Here is a list of foods that lower blood pressure. However, before we start with the list, let’s learn a little more about this deadly condition. The blood must maintain a certain pressure in the arteries to properly circulate to all tissues. High blood pressure or hypertension is said to exist when one or both of these conditions:
- Systolic (maximum) pressure exceeds 140 mm Hg.
- Diastolic (minimum) pressure exceeds 90 mm Hg.
High blood pressure does not produce symptoms, but rather slowly deteriorate the arteries and various organs. Foods that lower blood pressure can play an important role in maintaining healthy pressure. The more simply prepared fruits and vegetables are eaten, the lower the hypertension risk.
Nicotine is a vasoconstrictor (contracts the arteries). Because of this, smoking causes an increase in blood pressure that can be detected after only one cigarette.
Foods That Lower Blood Pressure
DIURETIC FOODS: In some cases, these foods can be as effective as medications of diuretic action. Diuretics reduce blood volume by increasing the volume of urine; thus, blood pressure is maintained. Diuretic fruits and vegetables are also rich in potassium, fiber, and antioxidant vitamins, all of which exercise healing power on the cardiovascular system.
FRUIT: Eating large amounts of fresh fruit protects against hypertension. One meal a day consisting of fruit is a healthful habit for those suffering from hypertension, particularly if they are obese.
LEAFY GREEN VEGETABLES: All of these are rich in potassium and magnesium, which protect against hypertension. A salad or a dish of cooked greens without salt a day is an excellent custom for those suffering from hypertension, particularly if they are obese. It has been proven that a vegetarian diet lowers blood pressure.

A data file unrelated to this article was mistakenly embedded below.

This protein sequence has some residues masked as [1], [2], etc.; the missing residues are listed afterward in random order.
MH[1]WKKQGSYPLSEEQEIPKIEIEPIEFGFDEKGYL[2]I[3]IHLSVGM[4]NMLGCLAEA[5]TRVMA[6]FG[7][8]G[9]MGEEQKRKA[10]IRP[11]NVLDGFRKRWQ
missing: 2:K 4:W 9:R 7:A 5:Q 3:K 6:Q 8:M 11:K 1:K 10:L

DEPURANT BROTH: This is a broth with certain vegetables such as onions and celery. It is particularly effective in detoxifying the blood of waste materials that may cause hypertension and other chronic diseases. One half to one liter of this broth is drunk throughout the day in place of water.
LEGUMES: Legumes contain potassium, magnesium, and calcium, which are minerals that help control blood pressure and void hypertension. They also contribute to high fiber and very low sodium.
SQUASH: This is one of the richest foods in potassium and one of the lowest in sodium. Those with hypertension may eat squash daily as it is considered a very heart-friendly food.
GARLIC: Garlic is a vasodilator (dilates the arteries) and a hypotensor (lowers blood pressure), although it is necessary to eat a certain amount (several cloves) to achieve this effect.
GUAVA: It has been shown that a few guavas a day effectively reduce blood pressure moderately.
PEAR: Because of their diuretic action and richness in potassium, pears are among the most effective fruits on the list of foods that lower blood pressure.
MILK WHEY: Milk whey is nutritious and an effective depurant. As a result, it is used in hypertension treatments and for other chronic diseases.
FIBER: The more fiber in the diet, the lower the risk of hypertension.
POTASSIUM: A potassium-rich diet protects against hypertension and its negative consequences. Plant-based foods are the richest in potassium.
CALCIUM: Calcium deficiency can lead to hypertension. Dairy products are a good source of this mineral, but so are some plant-based foods such as legumes, nuts, broccoli, and cabbage.
MAGNESIUM: Magnesium deficiency predisposes to hypertension. Nuts, legumes, and wheat germ are all good foods that lower blood pressure. They’re also great sources of magnesium.
FISH OIL: Fish oil supplements can contribute to a reduction in hypertension due to their richness in omega-3 fatty acids. However, it has been shown that they can increase cholesterol, particularly when used by hypertension patients. As a result, they must be used sparingly.
George D. Pamplona-Roger, M.D. “Encyclopedia Of Foods and Their Healing Power.” George D. Pamplona-Roger, M.D. Encyclopedia Of Foods and Their Healing Power. Trans. Annette Melgosa. Vol. 2. Chai Wan: Editorial Safeliz, 2005. 88.